Craig tapped his foot up and down and swiped his hand underneath the bathroom stall in which the undercover cop was sitting, according to the police report.

Those actions led to Craig’s arrest by Detective Dave Karsnia and the senator’s guilty plea to a disorderly conduct charge. Craig told reporters today that he did nothing inappropriate and said his guilty plea was a mistake.

Public places like men’s restrooms, in airports and train stations, truck stops, university libraries and parks, have long been places where gay and bisexual men, particularly those in the closet, congregate in order to meet for anonymous sex.

Over time, people familiar with cruising told ABCNEWS.com, gay men began using a codified system of signals to indicate to others that they were interested in sex. In an effort to curb lewd acts in public — or as some gays argue, in an effort to persecute gay men — undercover police began sting operations in places known for sex soliciting and employed the same codes.

“Tapping of the foot is pretty standard for men who cruise in toilets,” said Keith Griffith, owner of Cruisingforsex.com, a Web site on which visitors post locations popular with men looking for anonymous sex.

“They will usually go to the stall at the far end of the strip of toilets. They will see each other and usually decide to go someplace else. The vast majority have no interest in being seen. They may be meeting in public locations, but they will be as discreet as possible,” Griffith said.

Cruising areas traditionally have been those parts of town “women and children are told to avoid,” but through word of mouth, bathrooms at places like Wal-Mart or Home Depot can become cruising locales, he said.

Griffith said that officers involved in such stings tend to be young and that anecdotal posts on his site indicate the local arrest rates increase around the time of elections or when media attention focuses on the issue.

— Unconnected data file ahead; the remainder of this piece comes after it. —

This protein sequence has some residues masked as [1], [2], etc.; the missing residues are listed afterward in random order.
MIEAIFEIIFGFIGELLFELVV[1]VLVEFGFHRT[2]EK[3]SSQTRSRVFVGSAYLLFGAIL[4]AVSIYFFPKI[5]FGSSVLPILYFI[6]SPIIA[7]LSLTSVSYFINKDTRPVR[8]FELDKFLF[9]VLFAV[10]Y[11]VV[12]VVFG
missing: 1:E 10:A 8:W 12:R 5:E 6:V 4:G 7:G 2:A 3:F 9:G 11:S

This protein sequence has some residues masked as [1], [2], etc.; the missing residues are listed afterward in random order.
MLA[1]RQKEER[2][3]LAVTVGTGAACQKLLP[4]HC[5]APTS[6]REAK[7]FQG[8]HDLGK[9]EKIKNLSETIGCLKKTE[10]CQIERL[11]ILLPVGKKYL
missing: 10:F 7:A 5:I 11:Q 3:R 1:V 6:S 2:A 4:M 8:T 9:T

Because much of the signaling is itself benign behavior, some gay rights activists and lawyers have admonished police departments for arresting men who have done little more than tap their feet.

“Citizens have a right not to confront lewd activity in public places,” said Steve Sanders, a lawyer and gay rights activist. “But if there is evidence that a sting is motivated by anti-gay animus, that may represent a more troubling issue.”

At trial, Sanders said, police would have to prove that actions such as foot tapping were known signals for soliciting sex.

“What constitutes probable cause to arrest someone? If a case like this went to trial, police officers would have to produce evidence to say here is how we can say with certainty this is was really a lewd act,” he said.

Craig pleaded guilty to the charges and therefore opted against a trial.

Today, Craig denied being gay and said he made a mistake by pleading guilty.

Police officers, for the most part, only investigate an area after members of the public have complained about it being used for sex, said Rich Gregson, executive director of the California Peace Officers Association.

“Police officers will investigate areas that have known histories of this sort of activity. They rely on their own knowledge and experience to tell what is happening. Most officers know the difference between an intentional signal and a stray motion,” he said.

The public has a right to enter public areas without worrying about inadvertently seeing lewd acts, Gregson said. The 35-year veteran police chief said he believed this sort of activity took place “in every jurisdiction” and heard stories of “off-duty officers and even judges being caught and arrested.”

With many other options available for gay men to meet each other, Gershen Kaufman, a professor emeritus of psychology at Michigan State University and author of the book “Coming Out of Shame,” said public cruising is practiced mainly by deeply closeted men.

“Cruisers are not sex offenders. They are deeply, deeply closeted. There is a lot of self-hatred and shame and they can’t allow themselves to come to terms with their sexuality. There is also the added element of danger and being discovered,” he said.

Aug. 28, 2007

abcnews.com